Tikal: a Mayan City



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Tikal, the largest of the Mayan cities, probably had a population of between 50,000 and 70,000 at its peak.

Tikal, a city that boasted a population of perhaps 100,000, was highly structured and immersed itself in spiritual practice. The city flourished during the classic, and late classic periods, (AD 300-900). Many of the massive buildings that are visible today were constructed during this time. The monuments paid tribute to the rulers of the past, and were meant to please the deities. In addition to their obvious achievements in construction, the Maya also excelled in the arts, astronomy, and glyphic writing. Though little is understood, what is known is fascinating.

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Lords of Tikal by Peter Harrison

One example that reveals much about the Maya is the ball court. This game, similar to soccer, pitted two teams against each other in a stone court. The game was highly competitive, and there was much betting among the spectators and royal guests. Some of these games had serious implications for the losers. Often they were sacrificed. A disturbing facet of Mayan culture was the prominence of human sacrifice. In addition to its role in the ball courts, human sacrifice was used in burial rituals. Often, as in the burial of ruler Stormy Sky, a number of attendants were sacrificed and placed alongside their ruler in the burial vault.

Wooden lintels are found throughout the temples of Tikal. These decorative pieces were cut from the chicozapote wood. While still fresh, they were adorned with intricate carvings and art. Over time, the hardwood cured to an incredible strength. In fact the lintels that are visible today are the original ones that the Maya used in their construction. Often, these lintels weren't covered just with art, but also displayed pictures and glyphs that told anecdotes of the time. Some of what has been learned from this ancient people has been found in their expressions of pictoglyphs, and their complex writing. They were prolific in their description of life, religious beliefs, and customs.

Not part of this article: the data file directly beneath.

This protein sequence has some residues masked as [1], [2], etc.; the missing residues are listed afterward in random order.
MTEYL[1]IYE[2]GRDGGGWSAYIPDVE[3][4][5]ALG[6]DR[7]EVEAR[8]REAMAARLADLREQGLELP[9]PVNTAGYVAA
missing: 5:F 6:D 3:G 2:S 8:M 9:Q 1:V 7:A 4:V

Mayans used different forms of expression in recording life. They had a complex form of writing that was found inscribed on the stelae and altars that dot the site. Pictures depicted events and beliefs of the time. Carved in the lintels, etched in the stone steps, and covering various walls throughout the temples, the life, religion, and times of the Maya were documented.

The Maya were mosaic mask from Tikalobsessed with the idea of time. The fact that they employed the concept of zero in their number system helped them make great strides in this realm. They knew that the earth year was a little more than 365 days, and a complicated, incredibly accurate calendar predicted the solstices of the year. The Maya applied the same zeal to studying other worlds and were quite accurate in determining the average year on Venus, a planet that was millions of miles from earth! They named periods of time, (a twenty year span was known as the katun), placed great significance on these cycles by building temples and stelae marking the conclusions of these Mayan "katuns".

Though there is an abundance of information relating to Mayan life, there is much more that has yet to be discovered. Research continues to unearth new facts about the Mayan civilization, but many questions remain unanswered. Scores of structures in Tikal have yet to be explored, and their excavation could reveal many of the secrets that still puzzle both the casual visitor, and the dedicated scientist.


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